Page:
As had been generally expected, the members of the FOMC did not raise key rates at their monetary policy meeting yesterday. In the run up to the FOMC meeting, the only exciting question was what the statement would be following the meeting of the FOMC. The tenor of the press statement may be summarised as leaving the door wide open for a key rate hike in March. Overall, compared to the previous version the statement sounded slightly more optimistic about the economic outlook. The members of the FOMC also seem to be more confident that inflation will climb towards the Fed’s 2 per cent target in the medium term: according to the minutes of the meeting they believe the inflation rate will rise during the next twelve months and stabilize at around 2 per cent. So the Fed’s communiqué, which was unanimous, must be interpreted as hawkish.
Increased probability of a rate move in March
Yields on 10-year US treasuries initially reacted by continuing the uptrend they had embarked on at the beginning of the year. The likelihood of an interest rate increase in March, which can be inferred from the Fed funds futures, has increased since the latest press statement. At the moment, the probability of a rate hike is 95% after 85% before the interest rate decision.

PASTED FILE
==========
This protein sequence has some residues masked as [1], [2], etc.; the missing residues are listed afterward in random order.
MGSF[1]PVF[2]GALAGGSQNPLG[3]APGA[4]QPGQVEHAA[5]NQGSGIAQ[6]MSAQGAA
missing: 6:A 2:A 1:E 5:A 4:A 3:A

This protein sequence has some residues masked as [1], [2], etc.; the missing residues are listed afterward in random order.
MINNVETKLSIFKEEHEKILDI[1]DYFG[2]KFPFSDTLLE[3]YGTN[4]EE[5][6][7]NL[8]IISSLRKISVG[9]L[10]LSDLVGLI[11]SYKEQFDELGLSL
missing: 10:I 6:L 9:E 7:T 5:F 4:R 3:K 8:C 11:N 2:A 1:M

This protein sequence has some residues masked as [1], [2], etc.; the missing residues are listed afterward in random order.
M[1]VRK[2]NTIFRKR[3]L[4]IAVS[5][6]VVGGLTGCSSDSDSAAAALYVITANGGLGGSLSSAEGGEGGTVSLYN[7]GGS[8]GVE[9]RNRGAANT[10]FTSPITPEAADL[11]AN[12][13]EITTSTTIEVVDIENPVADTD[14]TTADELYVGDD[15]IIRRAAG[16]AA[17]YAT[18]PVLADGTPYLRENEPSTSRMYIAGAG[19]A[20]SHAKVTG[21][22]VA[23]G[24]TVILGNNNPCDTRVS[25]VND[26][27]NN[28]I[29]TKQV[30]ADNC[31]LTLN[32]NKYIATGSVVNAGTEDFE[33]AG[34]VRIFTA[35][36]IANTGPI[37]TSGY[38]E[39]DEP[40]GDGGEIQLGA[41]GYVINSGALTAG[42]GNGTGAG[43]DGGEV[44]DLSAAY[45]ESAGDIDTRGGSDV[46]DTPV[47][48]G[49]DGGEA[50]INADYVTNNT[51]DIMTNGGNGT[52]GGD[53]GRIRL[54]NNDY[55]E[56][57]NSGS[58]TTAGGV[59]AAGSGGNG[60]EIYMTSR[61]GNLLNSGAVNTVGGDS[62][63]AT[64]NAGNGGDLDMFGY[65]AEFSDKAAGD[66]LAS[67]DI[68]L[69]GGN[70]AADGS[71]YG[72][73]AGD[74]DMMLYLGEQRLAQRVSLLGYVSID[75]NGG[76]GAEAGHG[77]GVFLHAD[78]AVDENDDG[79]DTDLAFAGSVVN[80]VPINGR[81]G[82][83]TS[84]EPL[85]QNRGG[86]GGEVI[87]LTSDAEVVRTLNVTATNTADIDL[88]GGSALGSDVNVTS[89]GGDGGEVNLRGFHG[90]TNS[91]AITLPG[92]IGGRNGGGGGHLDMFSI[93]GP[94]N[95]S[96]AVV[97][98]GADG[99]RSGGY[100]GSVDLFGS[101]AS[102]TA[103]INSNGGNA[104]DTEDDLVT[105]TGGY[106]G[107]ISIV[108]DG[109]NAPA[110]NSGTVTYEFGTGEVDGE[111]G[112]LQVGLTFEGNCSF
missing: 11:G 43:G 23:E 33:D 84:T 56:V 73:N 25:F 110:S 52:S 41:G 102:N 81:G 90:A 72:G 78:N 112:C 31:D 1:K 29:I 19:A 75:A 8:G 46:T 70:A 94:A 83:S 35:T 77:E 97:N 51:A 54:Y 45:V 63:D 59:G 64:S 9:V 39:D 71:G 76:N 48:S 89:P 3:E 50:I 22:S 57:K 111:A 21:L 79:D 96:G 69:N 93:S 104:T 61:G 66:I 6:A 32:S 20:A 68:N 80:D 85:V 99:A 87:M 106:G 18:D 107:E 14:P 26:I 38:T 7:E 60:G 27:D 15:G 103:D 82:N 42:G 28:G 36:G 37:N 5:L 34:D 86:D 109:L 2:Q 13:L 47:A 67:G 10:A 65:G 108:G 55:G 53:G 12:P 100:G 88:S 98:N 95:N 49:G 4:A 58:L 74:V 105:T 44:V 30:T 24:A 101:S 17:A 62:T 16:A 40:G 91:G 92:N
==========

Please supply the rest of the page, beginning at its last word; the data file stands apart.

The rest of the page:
Rate move in March more likely – but still not certain
We continue to assume that the Fed will continue its gradual rate-hiking path this year. Whether it already raises key rates in March or does not do so until June will probably depend on the development of inflation and the situation in the US labour market. If price pressure initially remains weak and if fewer new jobs are created because of the winter weather, we could imagine the first rate move under the new Fed Chairman Powell will only come in June. In the next few weeks statements from Jerome Powell are likely to be especially intensively analysed for more information as to whether he will really raise key rates at his first monetary-policy appearance in March. At Powell’s first press conference market players are likely to want to get more clarity about whether he chooses a more cautious path with two or three interest-rate increases or whether he is even in favour of four increases this year.